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A week to forget: Hobbled D-backs try to overcome adversity
MLB

A week to forget: Hobbled D-backs try to overcome adversity

Arizona Diamondbacks' Ketel Marte, left, is helped off the field after injuring his leg while running out a ground ball during the sixth inning of the team's baseball game against the Colorado Rockies on Wednesday, April 7, 2021, in Denver. (AP Photo/David Zalubowski)

Arizona's ace pitcher, star center fielder, slugging right fielder and two-time Gold Glove shortstop already are injured.

The team's high-priced veteran starting pitcher has been ineffective. The reconstructed bullpen is down three arms at the moment.

Other than that, things are going just fine for the Diamondbacks seven games into the season.

In the long slog that is Major League Baseball's 162-game schedule, panicking after a 2-5 start could be viewed as alarmist. But it's hard to imagine things going much worse for a team that has the unenviable task of chasing the defending world champion Los Angeles Dodgers and loaded San Diego Padres in the NL West.

D-backs manager Torey Lovullo acknowledged the challenge. He also expressed optimism Arizona could overcome the substantial early adversity.

“The hits keep coming," Lovullo said after an 8-0 loss to the Rockies on Wednesday. “We budgeted for this. We’ve talked about these things. Good baseball teams have the depth to have the group that can fill in and hold down the fort and also allow some guys to emerge. It’s about adaptability. It’s about being mentally tough and being prepared.”

Still, the avalanche of injuries has been relentless: It started in spring training when right fielder Kole Calhoun had surgery to repair the meniscus in his right knee. Calhoun led Arizona with 16 homers in last season's pandemic-shortened season.

Later in March, veteran reliever Tyler Clippard was shut down with right shoulder soreness. A few days later the D-backs learned that their young star pitcher Zac Gallen had a hairline fracture in his throwing (right) arm after an injury in batting practice.

A couple days before the season, two-time Gold Glove shortstop Nick Ahmed revealed he was battling knee soreness. He tried to play through the pain but was put on the 10-day injured list.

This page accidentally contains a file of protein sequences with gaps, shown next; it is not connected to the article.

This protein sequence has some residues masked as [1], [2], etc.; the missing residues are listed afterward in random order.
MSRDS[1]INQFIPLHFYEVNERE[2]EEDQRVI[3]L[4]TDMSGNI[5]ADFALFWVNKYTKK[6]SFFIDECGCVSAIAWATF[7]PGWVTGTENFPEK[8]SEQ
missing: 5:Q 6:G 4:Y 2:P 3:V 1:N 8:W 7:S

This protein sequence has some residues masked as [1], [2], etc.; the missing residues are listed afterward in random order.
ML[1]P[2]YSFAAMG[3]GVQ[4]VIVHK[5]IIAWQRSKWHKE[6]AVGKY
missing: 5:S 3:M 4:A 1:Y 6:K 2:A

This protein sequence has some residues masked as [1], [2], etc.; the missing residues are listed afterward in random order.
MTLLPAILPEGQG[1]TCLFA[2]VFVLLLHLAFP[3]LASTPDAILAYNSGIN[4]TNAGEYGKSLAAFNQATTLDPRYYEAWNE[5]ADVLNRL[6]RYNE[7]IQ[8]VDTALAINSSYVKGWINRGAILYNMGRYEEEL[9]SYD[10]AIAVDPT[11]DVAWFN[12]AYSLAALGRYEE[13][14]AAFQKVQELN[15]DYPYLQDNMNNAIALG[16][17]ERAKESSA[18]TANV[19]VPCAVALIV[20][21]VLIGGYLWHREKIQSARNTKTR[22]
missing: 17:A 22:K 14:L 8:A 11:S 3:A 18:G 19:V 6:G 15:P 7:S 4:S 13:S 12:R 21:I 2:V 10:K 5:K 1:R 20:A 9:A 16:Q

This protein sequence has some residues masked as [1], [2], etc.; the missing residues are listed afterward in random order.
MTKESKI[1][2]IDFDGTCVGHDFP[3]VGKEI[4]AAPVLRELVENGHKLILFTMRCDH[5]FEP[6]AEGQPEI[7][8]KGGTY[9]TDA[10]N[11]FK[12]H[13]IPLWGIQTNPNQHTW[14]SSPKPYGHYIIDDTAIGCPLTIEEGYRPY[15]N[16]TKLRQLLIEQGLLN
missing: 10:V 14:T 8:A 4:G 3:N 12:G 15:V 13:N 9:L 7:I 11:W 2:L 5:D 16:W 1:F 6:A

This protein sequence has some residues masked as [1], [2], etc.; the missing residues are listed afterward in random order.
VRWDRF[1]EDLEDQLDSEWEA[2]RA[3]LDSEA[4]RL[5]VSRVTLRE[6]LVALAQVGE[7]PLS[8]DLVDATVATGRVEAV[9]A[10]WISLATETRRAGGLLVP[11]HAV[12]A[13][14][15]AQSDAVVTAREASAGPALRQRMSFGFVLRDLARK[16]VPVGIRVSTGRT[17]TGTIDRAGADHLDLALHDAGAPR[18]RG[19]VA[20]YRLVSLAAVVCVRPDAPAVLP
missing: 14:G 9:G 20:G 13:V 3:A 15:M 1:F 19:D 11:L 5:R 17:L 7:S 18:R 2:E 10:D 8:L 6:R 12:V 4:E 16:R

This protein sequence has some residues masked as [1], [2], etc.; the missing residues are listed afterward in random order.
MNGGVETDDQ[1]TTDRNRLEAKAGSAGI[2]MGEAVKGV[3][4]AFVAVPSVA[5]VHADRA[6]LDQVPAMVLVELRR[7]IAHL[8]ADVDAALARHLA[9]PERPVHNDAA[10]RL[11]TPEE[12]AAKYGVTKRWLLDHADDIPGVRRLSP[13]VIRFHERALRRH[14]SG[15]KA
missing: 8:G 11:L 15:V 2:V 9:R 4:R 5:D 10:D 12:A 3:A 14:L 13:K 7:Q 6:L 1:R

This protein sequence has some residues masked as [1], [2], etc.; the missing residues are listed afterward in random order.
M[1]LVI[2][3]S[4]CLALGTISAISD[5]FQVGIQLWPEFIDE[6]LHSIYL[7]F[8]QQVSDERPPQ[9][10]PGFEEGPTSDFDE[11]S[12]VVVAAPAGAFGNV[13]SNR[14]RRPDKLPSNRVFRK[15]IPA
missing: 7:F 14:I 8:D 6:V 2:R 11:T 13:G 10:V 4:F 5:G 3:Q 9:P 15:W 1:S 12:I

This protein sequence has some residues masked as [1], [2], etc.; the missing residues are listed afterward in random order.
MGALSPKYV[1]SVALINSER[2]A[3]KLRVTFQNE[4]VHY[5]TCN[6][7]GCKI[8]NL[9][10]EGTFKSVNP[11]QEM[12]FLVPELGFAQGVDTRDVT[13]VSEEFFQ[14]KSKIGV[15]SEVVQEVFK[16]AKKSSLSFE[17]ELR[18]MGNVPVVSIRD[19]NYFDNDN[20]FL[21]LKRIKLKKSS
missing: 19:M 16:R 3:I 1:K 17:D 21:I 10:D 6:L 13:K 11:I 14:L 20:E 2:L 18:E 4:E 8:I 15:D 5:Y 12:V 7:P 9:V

Once the season started, reliever Joakim Soria strained his calf while covering first base and was put on the injured list. Another reliever — right-hander Chris Devenski — was put on the restricted list on Wednesday without explanation from the team.

Then — in maybe the biggest blow — star center fielder Ketel Marte pulled up in pain while grabbing his hamstring during Wednesday's loss to the Rockies. Marte was put on the 10-day injured list and will likely will get an MRI when the team returns home. The 27-year-old was hitting .462 with two home runs in the first six games.

After the game, a weary Lovullo said the D-backs would consider their options for the newly vacant center field spot.

“We’re going to sit in my office and have that conversation and just throw stuff against the wall and see what sticks,” Lovullo said. “Right now, it’s a little to raw. I don’t have a perfect answer for you.”

Tim Locastro took Marte's spot for Thursday's game against the Rockies — which the D-backs lost 7-3 — but it remains to be seen if it's a permanent solution.

Another problem: left-hander Madison Bumgarner, signed to an $85 million, five-year deal before the 2020 season, continues to struggle. He's given up 11 earned runs in nine innings in two starts this season after a career-worst 6.48 ERA last year.

If there's a silver lining for the D-backs, it's that Calhoun, Gallen, Ahmed and Soria are all expected to return within weeks and maybe even days. If Arizona can tread water in the standings until then, it'll be a team steeped in overcoming challenges before the calendar turns to May.

If they can't handle the adversity, well, it might be a long, hot summer in the desert.

As for Lovullo, he refused to feel sorry for himself or his team.

“When we get those players back, and we know who they are and we miss them, and they’re working their butts off to get back to us, we’re going to be that much better,” Lovullo said.


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